Posts
    1,972

    Thumbs up Vic's right

    The manufacturer will not recommend particle board for 2 reasons. First there are many variations of the product out there and 2, particle board is NOT a stable material suitable for wood flooring of any type. Even laminate, engineered, and real hardwood strip flooring. It will be up to you to examine the subfloor to see if YOU think it will be suitable. Once you lay the flooring do not go back to the manufacturer for a warranty. Looking at where you bought it, you already know you will be getting a warranty anyways. DO NOT GLUE IT DOWN!! EVER!! Not in a older house such as yours. Trust me on this one. Try to staple it and see if they hold. Your older house is going to be moving during the seasons, ( no not to Florida for the winter), and that movement in the floors would buckle the flooring if you glue it down. And that would destroy all of your hard work. At least if you nail it you might get a few pops but after snagging your socks on them just simply re-set them. The only approved subflooring would be a BC grade plywood, at least 4 layers, or 5/8" thick. Lay the plywood down with the voids toward the joists so the top layer is smooth. Or as we say......Clean, flat and level. And do not forget to acclamate the flooring in the room you will be installing it in for at least 72 hours before installing it.

    Hope this helps.
    Why not live life like it is your last day....instead of pretending to be a member of the Peter Pan Club and believing you will be around forever.

  8. #8

    Default

    Quote Originally Posted by Team2hunt View Post
    The manufacturer will not recommend particle board for 2 reasons. First there are many variations of the product out there and 2, particle board is NOT a stable material suitable for wood flooring of any type. Even laminate, engineered, and real hardwood strip flooring. It will be up to you to examine the subfloor to see if YOU think it will be suitable. Once you lay the flooring do not go back to the manufacturer for a warranty. Looking at where you bought it, you already know you will be getting a warranty anyways. DO NOT GLUE IT DOWN!! EVER!! Not in a older house such as yours. Trust me on this one. Try to staple it and see if they hold. Your older house is going to be moving during the seasons, ( no not to Florida for the winter), and that movement in the floors would buckle the flooring if you glue it down. And that would destroy all of your hard work. At least if you nail it you might get a few pops but after snagging your socks on them just simply re-set them. The only approved subflooring would be a BC grade plywood, at least 4 layers, or 5/8" thick. Lay the plywood down with the voids toward the joists so the top layer is smooth. Or as we say......Clean, flat and level. And do not forget to acclamate the flooring in the room you will be installing it in for at least 72 hours before installing it.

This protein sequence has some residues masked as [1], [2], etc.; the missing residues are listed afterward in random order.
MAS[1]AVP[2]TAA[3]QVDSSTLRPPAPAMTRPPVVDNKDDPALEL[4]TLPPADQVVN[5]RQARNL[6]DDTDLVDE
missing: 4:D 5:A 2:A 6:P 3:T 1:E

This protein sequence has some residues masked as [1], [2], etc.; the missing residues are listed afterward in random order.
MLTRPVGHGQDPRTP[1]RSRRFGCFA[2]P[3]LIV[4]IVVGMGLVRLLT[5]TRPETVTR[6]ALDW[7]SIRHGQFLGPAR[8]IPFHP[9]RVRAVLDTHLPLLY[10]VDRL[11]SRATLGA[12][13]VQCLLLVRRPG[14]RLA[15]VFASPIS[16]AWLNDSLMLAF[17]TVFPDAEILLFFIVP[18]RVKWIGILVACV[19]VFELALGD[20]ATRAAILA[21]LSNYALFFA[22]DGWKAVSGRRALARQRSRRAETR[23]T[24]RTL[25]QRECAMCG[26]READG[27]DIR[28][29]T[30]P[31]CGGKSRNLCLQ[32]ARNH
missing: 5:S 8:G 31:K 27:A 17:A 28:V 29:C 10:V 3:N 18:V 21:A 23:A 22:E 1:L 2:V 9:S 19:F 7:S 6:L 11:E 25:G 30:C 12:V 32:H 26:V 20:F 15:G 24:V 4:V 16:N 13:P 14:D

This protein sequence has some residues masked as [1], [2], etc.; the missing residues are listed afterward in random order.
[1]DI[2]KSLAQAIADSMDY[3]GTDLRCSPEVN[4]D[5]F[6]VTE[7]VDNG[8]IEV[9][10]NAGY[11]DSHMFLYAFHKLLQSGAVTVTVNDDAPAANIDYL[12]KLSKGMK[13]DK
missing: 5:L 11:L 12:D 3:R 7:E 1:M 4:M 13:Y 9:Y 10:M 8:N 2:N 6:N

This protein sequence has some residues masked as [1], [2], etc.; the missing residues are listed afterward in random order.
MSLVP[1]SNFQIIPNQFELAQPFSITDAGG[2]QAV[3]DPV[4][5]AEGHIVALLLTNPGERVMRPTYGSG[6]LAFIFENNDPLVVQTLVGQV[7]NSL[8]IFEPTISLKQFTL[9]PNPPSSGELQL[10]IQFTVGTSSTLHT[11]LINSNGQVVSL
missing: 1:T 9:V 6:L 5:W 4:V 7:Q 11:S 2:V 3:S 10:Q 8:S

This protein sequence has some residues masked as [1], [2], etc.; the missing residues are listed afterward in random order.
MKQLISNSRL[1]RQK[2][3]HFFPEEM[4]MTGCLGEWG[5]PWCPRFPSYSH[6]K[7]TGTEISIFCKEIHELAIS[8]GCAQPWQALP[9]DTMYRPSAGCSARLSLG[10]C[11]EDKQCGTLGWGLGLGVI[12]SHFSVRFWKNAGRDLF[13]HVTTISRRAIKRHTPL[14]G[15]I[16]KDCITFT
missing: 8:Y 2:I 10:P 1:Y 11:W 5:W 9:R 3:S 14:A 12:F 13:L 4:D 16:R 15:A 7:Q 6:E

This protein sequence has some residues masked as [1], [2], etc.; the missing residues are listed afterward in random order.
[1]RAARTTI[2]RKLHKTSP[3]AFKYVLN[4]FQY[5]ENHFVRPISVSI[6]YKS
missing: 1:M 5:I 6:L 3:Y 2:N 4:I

Hope this helps.
    I AGREE ALL THE WAY.

  9. #9
    Join Date
    Jul 2005
    Location
    Unity, Maine
    Posts
    3,866

    Default

    Quote Originally Posted by Team2hunt View Post
    The manufacturer will not recommend particle board for 2 reasons. First there are many variations of the product out there and 2, particle board is NOT a stable material suitable for wood flooring of any type. Even laminate, engineered, and real hardwood strip flooring. It will be up to you to examine the subfloor to see if YOU think it will be suitable. Once you lay the flooring do not go back to the manufacturer for a warranty. Looking at where you bought it, you already know you will be getting a warranty anyways. DO NOT GLUE IT DOWN!! EVER!! Not in a older house such as yours. Trust me on this one. Try to staple it and see if they hold. Your older house is going to be moving during the seasons, ( no not to Florida for the winter), and that movement in the floors would buckle the flooring if you glue it down. And that would destroy all of your hard work. At least if you nail it you might get a few pops but after snagging your socks on them just simply re-set them. The only approved subflooring would be a BC grade plywood, at least 4 layers, or 5/8" thick. Lay the plywood down with the voids toward the joists so the top layer is smooth. Or as we say......Clean, flat and level. And do not forget to acclamate the flooring in the room you will be installing it in for at least 72 hours before installing it.